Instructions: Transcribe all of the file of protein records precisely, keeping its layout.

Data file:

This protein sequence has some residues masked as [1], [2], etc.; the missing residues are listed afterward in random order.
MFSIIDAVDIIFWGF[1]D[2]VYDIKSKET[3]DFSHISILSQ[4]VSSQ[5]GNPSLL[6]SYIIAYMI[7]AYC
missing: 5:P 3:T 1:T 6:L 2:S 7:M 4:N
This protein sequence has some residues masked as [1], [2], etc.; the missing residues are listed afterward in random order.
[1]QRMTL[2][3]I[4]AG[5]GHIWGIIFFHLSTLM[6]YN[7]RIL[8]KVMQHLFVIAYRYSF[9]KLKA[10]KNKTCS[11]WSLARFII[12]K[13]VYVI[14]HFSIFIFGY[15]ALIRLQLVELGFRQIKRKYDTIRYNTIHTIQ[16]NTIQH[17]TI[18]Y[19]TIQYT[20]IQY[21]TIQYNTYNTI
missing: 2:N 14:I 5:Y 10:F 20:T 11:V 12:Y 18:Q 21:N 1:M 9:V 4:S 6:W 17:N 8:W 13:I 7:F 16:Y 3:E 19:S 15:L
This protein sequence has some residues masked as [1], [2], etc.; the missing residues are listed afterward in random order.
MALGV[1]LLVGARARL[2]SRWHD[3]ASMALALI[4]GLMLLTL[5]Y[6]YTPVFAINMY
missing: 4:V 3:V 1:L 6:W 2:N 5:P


This protein sequence has some residues masked as [1], [2], etc.; the missing residues are listed afterward in random order.
MFSIIDAVDIIFWGF[1]D[2]VYDIKSKET[3]DFSHISILSQ[4]VSSQ[5]GNPSLL[6]SYIIAYMI[7]AYC
missing: 5:P 3:T 1:T 6:L 2:S 7:M 4:N
This protein sequence has some residues masked as [1], [2], etc.; the missing residues are listed afterward in random order.
[1]QRMTL[2][3]I[4]AG[5]GHIWGIIFFHLSTLM[6]YN[7]RIL[8]KVMQHLFVIAYRYSF[9]KLKA[10]KNKTCS[11]WSLARFII[12]K[13]VYVI[14]HFSIFIFGY[15]ALIRLQLVELGFRQIKRKYDTIRYNTIHTIQ[16]NTIQH[17]TI[18]Y[19]TIQYT[20]IQY[21]TIQYNTYNTI
missing: 2:N 14:I 5:Y 10:F 20:T 11:V 12:Y 18:Q 21:N 1:M 9:V 4:S 6:W 17:N 8:W 13:I 7:F 16:Y 3:E 19:S 15:L
This protein sequence has some residues masked as [1], [2], etc.; the missing residues are listed afterward in random order.
MALGV[1]LLVGARARL[2]SRWHD[3]ASMALALI[4]GLMLLTL[5]Y[6]YTPVFAINMY
missing: 4:V 3:V 1:L 6:W 2:N 5:P